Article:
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Hand Review: A Disguised Straight on the Turn

Tournament action at Horseshoe Council Bluffs
  • Mo Nuwwarah breaks down a tournament hand in which an aggressive style gets a big hand paid off.

  • It's important to take advantage and get value when you're strong and know opponents aren't folding.

Covering live poker tournaments for a living affords me the opportunity to see countless thousands of hands played out, many of which offer interesting and potentially valuable insights into how players — both amateurs and professionals — play the game. In this ongoing series, I'll highlight poker hands I've seen at the tournaments I've covered and see if we can glean anything useful from them.

The Scene

After a few weeks off, it's right back to the same tournament we looked at last time, the $550 RunGood Horseshoe Council Bluffs Main Event. Like last time, this hand occurred on Day 1, just a little after the hand against Ross Bybee.

At this point, I had a stack around 65,000 and was up against an opponent who covered me. He seemed to be playing quite tight, while I'd been splashing around pretty aggressively. The blinds and antes at this point were 400/800/100.

The Action

I raised from middle position with {a-}{4-} to 1,800. The player in the big blind defended, and the flop came down {k-Hearts}{2-}{3-Hearts}. The big blind checked and called my bet of 1,600. The turn was the {5-Spades}, and he checked again. I bet 3,800 and he called. On the {7-Diamonds} river, he checked a final time. I bet 11,500, and he called once more.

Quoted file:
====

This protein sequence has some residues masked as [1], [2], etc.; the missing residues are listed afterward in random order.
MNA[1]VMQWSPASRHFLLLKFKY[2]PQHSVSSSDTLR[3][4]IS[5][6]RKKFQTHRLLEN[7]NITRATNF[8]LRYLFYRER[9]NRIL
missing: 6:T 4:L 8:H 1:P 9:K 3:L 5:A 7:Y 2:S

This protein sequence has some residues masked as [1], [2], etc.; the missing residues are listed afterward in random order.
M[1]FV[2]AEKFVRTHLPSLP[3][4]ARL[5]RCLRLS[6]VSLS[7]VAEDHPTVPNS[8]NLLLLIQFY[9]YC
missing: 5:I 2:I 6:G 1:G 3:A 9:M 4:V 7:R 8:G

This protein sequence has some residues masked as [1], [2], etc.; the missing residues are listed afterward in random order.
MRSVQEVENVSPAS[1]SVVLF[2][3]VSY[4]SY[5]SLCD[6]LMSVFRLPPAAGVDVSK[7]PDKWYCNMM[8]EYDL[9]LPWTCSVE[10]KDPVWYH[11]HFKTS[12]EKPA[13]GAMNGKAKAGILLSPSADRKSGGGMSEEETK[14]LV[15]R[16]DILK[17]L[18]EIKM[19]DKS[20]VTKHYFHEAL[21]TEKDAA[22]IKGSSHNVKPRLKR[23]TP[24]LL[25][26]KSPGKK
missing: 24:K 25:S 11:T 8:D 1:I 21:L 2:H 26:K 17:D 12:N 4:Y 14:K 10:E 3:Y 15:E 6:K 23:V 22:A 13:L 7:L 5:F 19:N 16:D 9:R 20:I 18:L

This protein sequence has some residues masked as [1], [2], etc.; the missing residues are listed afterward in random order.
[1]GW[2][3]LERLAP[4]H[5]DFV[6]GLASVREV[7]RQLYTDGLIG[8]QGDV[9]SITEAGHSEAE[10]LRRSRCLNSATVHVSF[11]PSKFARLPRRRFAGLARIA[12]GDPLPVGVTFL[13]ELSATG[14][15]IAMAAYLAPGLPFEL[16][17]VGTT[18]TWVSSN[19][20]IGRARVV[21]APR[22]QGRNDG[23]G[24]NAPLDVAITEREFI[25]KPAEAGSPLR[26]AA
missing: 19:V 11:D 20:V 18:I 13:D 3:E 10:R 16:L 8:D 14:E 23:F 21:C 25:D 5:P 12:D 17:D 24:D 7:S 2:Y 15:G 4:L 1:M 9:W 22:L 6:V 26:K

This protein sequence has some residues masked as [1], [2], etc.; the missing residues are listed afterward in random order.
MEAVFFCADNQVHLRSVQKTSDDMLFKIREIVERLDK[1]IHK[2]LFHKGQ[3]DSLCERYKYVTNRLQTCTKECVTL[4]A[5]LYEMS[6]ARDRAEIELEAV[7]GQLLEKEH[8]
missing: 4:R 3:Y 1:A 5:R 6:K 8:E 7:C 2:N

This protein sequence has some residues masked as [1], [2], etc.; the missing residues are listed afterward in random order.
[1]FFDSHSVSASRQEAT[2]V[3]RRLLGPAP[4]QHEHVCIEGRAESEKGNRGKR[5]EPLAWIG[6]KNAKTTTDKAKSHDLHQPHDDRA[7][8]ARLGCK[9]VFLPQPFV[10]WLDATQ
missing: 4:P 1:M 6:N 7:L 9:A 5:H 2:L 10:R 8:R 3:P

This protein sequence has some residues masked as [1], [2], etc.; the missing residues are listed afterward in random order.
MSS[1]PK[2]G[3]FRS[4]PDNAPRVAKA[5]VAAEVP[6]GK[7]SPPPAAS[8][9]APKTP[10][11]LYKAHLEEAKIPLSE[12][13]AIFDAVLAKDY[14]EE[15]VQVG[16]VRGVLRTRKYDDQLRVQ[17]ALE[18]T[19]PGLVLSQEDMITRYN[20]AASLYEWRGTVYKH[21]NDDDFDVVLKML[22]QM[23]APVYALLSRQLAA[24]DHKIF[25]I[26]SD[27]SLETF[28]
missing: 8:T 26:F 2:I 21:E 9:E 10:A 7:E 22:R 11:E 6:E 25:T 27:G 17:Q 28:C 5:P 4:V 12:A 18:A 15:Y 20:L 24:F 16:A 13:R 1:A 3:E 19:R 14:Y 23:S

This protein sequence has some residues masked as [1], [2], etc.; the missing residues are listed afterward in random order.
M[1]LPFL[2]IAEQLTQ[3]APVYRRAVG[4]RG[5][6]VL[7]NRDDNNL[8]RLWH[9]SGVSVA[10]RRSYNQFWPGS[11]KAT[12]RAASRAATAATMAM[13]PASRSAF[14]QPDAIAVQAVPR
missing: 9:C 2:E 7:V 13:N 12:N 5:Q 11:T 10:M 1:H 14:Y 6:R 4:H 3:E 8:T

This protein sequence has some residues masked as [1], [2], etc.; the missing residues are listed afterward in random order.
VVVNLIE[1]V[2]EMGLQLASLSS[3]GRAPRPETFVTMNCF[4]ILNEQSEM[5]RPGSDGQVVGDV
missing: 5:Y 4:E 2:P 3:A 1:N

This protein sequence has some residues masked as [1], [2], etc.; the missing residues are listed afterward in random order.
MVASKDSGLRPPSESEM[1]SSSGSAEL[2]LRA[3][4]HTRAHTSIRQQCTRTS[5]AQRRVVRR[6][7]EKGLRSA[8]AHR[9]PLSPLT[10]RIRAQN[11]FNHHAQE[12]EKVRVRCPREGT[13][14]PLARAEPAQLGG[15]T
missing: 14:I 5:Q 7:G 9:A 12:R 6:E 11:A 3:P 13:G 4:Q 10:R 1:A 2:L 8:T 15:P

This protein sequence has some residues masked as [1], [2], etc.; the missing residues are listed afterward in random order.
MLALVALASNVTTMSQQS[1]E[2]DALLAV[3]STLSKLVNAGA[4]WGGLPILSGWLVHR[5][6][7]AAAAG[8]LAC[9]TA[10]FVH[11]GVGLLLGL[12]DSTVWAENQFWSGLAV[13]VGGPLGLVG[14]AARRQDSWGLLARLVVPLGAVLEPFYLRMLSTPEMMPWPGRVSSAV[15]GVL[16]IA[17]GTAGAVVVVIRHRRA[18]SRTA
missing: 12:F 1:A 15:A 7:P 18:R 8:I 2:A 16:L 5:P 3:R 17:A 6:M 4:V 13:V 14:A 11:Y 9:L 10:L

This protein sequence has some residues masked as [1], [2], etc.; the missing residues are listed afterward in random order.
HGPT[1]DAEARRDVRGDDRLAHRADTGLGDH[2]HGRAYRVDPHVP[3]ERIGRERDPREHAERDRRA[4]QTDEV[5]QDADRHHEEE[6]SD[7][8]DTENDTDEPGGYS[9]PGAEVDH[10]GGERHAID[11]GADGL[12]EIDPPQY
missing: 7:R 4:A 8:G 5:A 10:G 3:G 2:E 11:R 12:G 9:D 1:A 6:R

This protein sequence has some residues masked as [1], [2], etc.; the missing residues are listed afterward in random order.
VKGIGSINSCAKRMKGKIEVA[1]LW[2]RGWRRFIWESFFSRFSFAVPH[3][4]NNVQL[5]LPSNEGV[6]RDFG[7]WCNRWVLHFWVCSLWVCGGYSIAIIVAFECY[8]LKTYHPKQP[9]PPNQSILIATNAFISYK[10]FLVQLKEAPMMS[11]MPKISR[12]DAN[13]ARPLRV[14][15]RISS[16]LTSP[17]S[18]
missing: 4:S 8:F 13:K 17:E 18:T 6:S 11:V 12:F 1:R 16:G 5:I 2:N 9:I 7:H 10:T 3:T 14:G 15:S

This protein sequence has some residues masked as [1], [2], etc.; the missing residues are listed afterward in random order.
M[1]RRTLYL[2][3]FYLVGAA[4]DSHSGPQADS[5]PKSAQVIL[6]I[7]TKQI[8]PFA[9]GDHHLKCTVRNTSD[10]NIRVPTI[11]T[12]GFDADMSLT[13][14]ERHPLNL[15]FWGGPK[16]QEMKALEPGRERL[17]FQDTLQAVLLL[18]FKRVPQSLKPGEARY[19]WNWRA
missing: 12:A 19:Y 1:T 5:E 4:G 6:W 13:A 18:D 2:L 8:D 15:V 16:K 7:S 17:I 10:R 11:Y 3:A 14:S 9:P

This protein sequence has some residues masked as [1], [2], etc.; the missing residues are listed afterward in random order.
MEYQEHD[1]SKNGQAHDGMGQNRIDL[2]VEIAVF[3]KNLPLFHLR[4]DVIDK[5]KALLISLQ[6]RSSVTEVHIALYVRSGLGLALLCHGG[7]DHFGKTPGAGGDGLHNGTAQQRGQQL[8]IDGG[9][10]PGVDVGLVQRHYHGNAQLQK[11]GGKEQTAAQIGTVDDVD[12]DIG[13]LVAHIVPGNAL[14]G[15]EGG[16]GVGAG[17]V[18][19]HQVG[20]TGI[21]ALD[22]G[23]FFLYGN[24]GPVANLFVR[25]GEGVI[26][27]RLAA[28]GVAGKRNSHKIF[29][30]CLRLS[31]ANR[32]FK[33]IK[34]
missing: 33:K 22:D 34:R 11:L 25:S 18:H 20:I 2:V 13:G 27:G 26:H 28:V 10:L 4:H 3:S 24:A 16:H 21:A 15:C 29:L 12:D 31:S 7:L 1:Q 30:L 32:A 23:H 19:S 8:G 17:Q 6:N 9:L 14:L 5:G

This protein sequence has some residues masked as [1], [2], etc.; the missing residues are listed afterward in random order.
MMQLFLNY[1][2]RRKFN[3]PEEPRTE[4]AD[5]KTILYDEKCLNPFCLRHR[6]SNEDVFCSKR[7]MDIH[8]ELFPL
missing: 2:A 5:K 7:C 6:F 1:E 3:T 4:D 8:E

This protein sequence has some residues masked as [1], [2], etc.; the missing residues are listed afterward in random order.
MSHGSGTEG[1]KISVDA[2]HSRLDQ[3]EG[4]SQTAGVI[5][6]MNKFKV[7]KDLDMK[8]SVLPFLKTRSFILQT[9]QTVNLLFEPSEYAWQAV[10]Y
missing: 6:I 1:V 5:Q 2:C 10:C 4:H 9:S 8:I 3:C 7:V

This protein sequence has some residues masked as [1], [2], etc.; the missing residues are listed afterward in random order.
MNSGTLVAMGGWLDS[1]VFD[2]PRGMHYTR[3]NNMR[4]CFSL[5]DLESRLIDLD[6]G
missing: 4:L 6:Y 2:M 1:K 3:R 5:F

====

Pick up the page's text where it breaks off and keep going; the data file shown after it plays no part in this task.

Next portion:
I showed down the wheel and took the pot.

Concept and Analysis

I made a pretty loose open in this pot, but it's a spot where I'm usually willing to open it up a bit when I'm on the deeper side with a tight player in the big blind.

In any case, the flop was a good one for me to continuation bet, but I wasn't too surprised to see my opponent call. At that point, there's still a variety of hands he could have, but the perfect turn card arrived to give me the disguised wheel.

I upped my bet size a little bigger on the turn, but not so big as to chase him away. I figured he'd still call with all of his flush draws, kings and maybe even his middle pairs if he still didn't believe me.

The river is the interesting street in this one. I still essentially had the nuts, and there was a little over 15,000 in the pot. We both had plenty of money behind.

I decided to bet 11,500, a pretty large bet into this pot. I considered making a "standard" sized bet of around 7,000, but I think a larger sizing is good in this spot for a few reasons.

For one thing, there was a flush draw on the flop that missed. In these cases, I often like to bet a little bigger with my value hands because players are more apt to pay off the river if they think you missed a flush draw.

Thinking about my opponent's range, his most likely hand is {k-}{x-} for a pair of kings. If he has some kind of missed draw, he isn't paying off anything, and a tight player is almost never going to do something wild like check-raise bluff here. But if he does have the pair of kings, he's not likely to fold to almost any reasonable bet.

Finally, there was my image. My opponent here surely viewed me as loose-aggressive and capable of bluffing. It's hard for me to have a big hand here, especially if he has a king. That would also make him more likely to pay it off.

But could I have bet even bigger? I think I might have left some value on the table. Obviously, there's a threshold where he won't call, but I think making a full pot-sized bet of around 14,000 or 15,000 would be a good way to get maximum value here.

All of the right indicators were there for me to fire as big of a bet as I could reasonably hope to get called. But, I didn't quite go as big as I should have, and it's important to get every ounce of value you can out of your hands. Knowing when others won't fold to you is a dynamic that's easy to take advantage of, and I should have pounced when I had the chance.

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